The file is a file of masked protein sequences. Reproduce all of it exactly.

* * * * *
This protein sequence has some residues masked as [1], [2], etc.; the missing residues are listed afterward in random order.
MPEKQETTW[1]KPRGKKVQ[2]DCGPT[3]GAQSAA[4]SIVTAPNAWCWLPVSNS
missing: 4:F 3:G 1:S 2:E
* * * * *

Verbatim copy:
This protein sequence has some residues masked as [1], [2], etc.; the missing residues are listed afterward in random order.
MPEKQETTW[1]KPRGKKVQ[2]DCGPT[3]GAQSAA[4]SIVTAPNAWCWLPVSNS
missing: 4:F 3:G 1:S 2:E